Thursday, November 17, 2011

Thankful for America

Something to be Thankful For

We woke up this morning in a country that enjoys rare blessings and protections.

Think of how improbable it is that a few colonies could stand up to the most formidable navy in the world during the Revolutionary War and survive. We really should have lost, even with France’s help. It looked like we would never stay united following the War Between the States and the explosive issues of slavery and states’ rights that drive that tragic conflict. When Japan had the drop on us at Pearl Harbor, and virtually destroyed the Pacific Fleet, we could have easily folded. When Nazi Germany’s superior war machine rolled roughshod across Europe, it was more likely we’d never stop them. On D-Day, our gliders and airdrops were mostly miles off course, many of our troops were scattered across the countryside of France. U.S. defeat was in sight. The U.S. invasion of Normandy beach was a killing field for our troops. The bad weather conspired to drown many heavily loaded men before they ever even faced the German pills boxes laying down incessant machine gun fire. The Germans had the high ground. And, they were ahead of the U.S. in both jet engine technology and the atomic bomb. Using only what we can see, America should never have survived.

But we did.

And we thrived.

The United States is the world’s remaining Superpower. We are sailing eleven (11) Aircraft carriers through the world’s troubled waters, while no other country has more than two. Although North America has only 6% of the world adult population, it accounts for 34% of household wealth.

All this success causes some interesting points. We call the Super Bowl winners the “World” Champions even though the football series is only played by American teams. In fact, the rest of the world thinks “football” is what we call “soccer.” Similarly, the “World Series” in baseball is limited to North American teams.

We tend to think America is somehow superior to other nations. I am one of the those, too.

But I think that we can trace our blessings back to the beginning. This Thanksgiving, read some true Mayflower history to your family. Here is the modern version of the text of the Mayflower Compact, signed as they ventured upon the “new world” in 1620:

“In the name of God, Amen. We, whose names are underwritten, the loyal subjects of our dread Sovereign Lord King James, by the Grace of God, of Great Britain, France, and Ireland, King, defender of the Faith, etc.

Having undertaken, for the Glory of God, and advancements of the Christian faith and honor of our King and Country, a voyage to plant the first colony in the Northern parts of Virginia, do by these presents, solemnly and mutually, in the presence of God, and one another, covenant and combine ourselves together into a civil body politic; for our better ordering, and preservation and furtherance of the ends aforesaid; and by virtue hereof to enact, constitute, and frame, such just and equal laws, ordinances, acts, constitutions, and offices, from time to time, as shall be thought most meet and convenient for the general good of the colony; unto which we promise all due submission and obedience.

In witness whereof we have hereunto subscribed our names at Cape Cod the 11th of November, in the year of the reign of our Sovereign Lord King James, of England, France, and Ireland, the eighteenth, and of Scotland the fifty-fourth, 1620.”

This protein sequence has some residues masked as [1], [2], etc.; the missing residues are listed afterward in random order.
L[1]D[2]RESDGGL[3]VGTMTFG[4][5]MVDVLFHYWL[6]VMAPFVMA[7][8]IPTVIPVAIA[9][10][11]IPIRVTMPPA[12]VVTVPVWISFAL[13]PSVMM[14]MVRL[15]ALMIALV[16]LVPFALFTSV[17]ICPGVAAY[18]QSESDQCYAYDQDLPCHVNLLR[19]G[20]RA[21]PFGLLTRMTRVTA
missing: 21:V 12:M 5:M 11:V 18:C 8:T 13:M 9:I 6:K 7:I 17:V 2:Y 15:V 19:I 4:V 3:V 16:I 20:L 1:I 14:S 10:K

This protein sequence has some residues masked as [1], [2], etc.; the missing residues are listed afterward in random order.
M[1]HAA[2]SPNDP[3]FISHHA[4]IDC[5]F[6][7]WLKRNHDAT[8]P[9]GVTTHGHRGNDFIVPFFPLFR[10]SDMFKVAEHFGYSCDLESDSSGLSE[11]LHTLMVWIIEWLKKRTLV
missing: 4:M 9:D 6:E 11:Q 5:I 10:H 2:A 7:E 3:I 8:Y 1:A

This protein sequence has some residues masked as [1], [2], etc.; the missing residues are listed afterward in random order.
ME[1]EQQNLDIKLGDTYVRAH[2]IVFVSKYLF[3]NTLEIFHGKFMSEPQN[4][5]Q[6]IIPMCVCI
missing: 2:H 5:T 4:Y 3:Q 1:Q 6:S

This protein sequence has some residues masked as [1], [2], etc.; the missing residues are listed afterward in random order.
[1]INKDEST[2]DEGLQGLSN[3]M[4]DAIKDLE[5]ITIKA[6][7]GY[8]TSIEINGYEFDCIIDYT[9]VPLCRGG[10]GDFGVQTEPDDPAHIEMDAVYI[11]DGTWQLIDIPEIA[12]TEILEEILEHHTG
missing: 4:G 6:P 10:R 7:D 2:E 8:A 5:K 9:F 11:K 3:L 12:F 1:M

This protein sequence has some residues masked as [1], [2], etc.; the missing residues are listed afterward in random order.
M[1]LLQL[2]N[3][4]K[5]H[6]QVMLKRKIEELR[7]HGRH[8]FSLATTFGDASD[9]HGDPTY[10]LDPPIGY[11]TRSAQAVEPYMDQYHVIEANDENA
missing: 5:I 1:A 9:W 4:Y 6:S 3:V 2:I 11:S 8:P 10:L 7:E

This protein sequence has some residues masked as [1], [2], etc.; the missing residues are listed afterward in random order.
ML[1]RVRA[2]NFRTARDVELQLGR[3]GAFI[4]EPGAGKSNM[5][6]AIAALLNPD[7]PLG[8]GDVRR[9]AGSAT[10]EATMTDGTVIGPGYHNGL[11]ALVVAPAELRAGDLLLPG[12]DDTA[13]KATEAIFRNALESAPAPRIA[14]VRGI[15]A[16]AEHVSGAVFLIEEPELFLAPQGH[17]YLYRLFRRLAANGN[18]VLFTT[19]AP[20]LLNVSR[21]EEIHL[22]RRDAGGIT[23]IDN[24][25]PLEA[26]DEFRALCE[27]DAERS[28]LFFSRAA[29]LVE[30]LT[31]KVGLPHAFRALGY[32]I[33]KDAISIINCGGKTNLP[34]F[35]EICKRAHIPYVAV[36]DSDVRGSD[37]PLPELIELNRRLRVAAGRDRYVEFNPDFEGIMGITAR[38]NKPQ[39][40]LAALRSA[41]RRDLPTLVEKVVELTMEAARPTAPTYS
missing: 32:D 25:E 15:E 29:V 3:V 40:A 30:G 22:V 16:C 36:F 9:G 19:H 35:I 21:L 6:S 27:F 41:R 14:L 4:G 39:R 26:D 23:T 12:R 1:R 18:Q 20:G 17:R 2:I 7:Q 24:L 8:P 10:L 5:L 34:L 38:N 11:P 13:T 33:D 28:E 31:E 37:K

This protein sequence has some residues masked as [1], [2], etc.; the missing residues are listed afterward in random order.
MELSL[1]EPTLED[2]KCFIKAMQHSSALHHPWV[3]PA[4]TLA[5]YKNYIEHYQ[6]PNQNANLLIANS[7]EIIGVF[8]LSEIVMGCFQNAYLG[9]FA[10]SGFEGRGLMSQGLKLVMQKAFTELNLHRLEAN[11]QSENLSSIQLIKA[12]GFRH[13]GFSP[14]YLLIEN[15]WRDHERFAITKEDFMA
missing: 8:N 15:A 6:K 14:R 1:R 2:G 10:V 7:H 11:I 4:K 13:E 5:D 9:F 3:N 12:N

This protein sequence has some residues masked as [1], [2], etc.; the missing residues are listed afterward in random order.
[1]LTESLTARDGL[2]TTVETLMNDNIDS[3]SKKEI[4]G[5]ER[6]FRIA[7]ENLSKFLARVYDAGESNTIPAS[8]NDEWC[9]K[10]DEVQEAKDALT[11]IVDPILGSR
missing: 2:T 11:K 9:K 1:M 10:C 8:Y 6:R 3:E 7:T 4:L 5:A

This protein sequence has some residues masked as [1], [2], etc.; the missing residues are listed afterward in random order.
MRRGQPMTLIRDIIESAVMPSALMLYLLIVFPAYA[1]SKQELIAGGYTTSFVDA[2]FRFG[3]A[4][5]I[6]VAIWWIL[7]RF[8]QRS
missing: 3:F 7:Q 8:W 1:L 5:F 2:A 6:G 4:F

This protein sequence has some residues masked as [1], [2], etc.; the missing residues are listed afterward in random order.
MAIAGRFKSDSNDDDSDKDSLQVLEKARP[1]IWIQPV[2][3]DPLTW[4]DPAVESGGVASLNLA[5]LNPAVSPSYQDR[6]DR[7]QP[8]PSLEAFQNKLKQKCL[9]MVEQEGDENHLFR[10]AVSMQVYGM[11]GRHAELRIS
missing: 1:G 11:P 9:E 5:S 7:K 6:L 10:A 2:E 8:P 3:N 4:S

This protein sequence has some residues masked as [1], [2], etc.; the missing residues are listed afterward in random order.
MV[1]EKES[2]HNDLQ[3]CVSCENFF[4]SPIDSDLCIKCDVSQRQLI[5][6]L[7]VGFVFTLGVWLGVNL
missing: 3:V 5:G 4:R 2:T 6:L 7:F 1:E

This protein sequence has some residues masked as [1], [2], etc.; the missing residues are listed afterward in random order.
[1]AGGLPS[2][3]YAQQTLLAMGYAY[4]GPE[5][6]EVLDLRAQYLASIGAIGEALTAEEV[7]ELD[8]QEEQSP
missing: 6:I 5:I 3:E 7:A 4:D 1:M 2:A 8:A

I believe it is that same God, Who has blessed us with the bravery of our Veterans, the sharpness of our intellects, the wealth of our resources and the protection of His Mighty Hand.

Happy Thanksgiving from my family, and from the Staff of Peel Law Firm.


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Thursday, November 10, 2011

Veterans tribute

Tribute to Veterans

I have felt blessed to live in the United States all my life. Part of what makes our country great is the ample freedom we enjoy.

But, as the saying goes, freedom is not free.

The security, power and military superiority of the United States was earned by the blood, sweat, tears and backs of our veterans.

This blanket of security is indeed, stitched with bloody gauze of our servicemen and women. While I have enjoyed its protection, I have never contributed a square of cloth to it.

I am convicted by the courage of the veterans who charged the beaches of Normandy in World War II. This greatest generation quite literally saved the world from the Nazis plan to take over the world.

I admire the men who faced the Battle of Inchon in the Korean Conflict. I am confronted by the bravery of the men who faced the incessant attacks of the Vietcong. In both these conflicts, our servicemen who received tragically little support from back home.

More recently, our service personnel freed tiny Kuwait from attacks by Saddam Hussein of Iraq during Desert Storm; only to return later and liberate Iraq and Afghanistan from Islamic extremists. Make no mistake: the U.S. won both those wars handily!Defeating insurgencies is quite another matter, and is a police matter that we are asking our troops to do.

I am glad to see how much more support our returning troops now receive. At the college football games I attend, some of the loudest cheers are often for a service man or woman being reunited with his or her family.

We can all simply acknowledge the contribution they have made, and continue to make, to do their duty on our behalf.


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